Consider the Algorithms
Many platforms use different metrics to determine social media engagement. This can affect your social media strategy. Brands must educate themselves about unique algorithms so they can increase engagement.
Timing is one factor. Does it matter when engagement occurs, or are interactions at midnight treated equally to those at noon? LinkedIn considers the “golden hour”— The success of your content depends on the FIRST Hour after you share it on Linkedin. To determine if a post is worthy of appearing in other people’s feeds, LinkedIn measures the initial engagement. Your content is far more likely to perform well throughout the day, week, or month if it performs well in the first hour.
Instagram is entirely the opposite. They don’t have one algorithm; they have many–one for stories, one for Explore, one for posts, etc. With Feed and Stories, the algorithm is set to show content from people that users follow; the only exception is ads. For the explore tab, they look at engagement signals such as likes and shares which helps them know what to show users.
As you can see, there’s a big difference in how various social media determine what your audience will see.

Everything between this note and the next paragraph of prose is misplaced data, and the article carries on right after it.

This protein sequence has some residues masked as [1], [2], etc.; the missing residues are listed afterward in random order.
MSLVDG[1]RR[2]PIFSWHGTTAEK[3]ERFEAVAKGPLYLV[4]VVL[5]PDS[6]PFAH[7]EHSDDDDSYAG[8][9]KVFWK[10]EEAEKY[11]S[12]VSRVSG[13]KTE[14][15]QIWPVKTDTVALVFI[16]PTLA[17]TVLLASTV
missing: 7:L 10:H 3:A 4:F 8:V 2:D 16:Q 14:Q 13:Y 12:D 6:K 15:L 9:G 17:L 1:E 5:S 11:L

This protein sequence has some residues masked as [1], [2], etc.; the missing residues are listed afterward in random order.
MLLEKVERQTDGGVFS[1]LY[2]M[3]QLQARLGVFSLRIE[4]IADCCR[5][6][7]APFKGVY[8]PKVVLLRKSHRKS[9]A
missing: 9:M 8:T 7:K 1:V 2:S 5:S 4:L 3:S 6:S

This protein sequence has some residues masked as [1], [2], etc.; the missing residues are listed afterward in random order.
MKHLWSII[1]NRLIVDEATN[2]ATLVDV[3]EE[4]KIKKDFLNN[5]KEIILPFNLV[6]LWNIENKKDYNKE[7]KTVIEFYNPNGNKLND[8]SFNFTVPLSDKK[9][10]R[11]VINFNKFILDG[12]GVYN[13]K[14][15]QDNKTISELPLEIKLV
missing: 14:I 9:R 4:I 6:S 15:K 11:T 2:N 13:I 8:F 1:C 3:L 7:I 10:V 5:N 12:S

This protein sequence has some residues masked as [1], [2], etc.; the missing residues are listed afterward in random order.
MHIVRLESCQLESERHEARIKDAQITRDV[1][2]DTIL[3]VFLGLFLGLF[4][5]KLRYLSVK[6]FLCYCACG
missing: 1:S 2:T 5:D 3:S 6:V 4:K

But you don’t have to be held completely captive to the algorithm. With social media engagement tools, you can view when the optimal time is for you to share content:
The graph above illustrates the most active times for the popular health and beauty company Lush Cosmetics. The darker squares indicate the days and times their audience is most active online. Using this as a part of your social media engagement strategy is vital for any brand hoping to get its brand and products in front of its audiences’ eyes.
Measure Your Success
Spikes in brand engagement are fantastic for boosting your confidence. Still, if you do not measure how social media engagement impacts your business, you could read the room all wrong.
We’ll break this up into two sections, customer support, and brand impact.
Are you responding to messages and comments in a timely fashion? Do you see a reduced need for help and support? This can be a good sign. That being said, setting up triggered alerts for a sudden rise in mentions or for brand-specific keywords is never a bad idea—this way, your brand is alerted the minute there’s any change. This is specifically helpful in catching and stopping any negative comments in their tracks.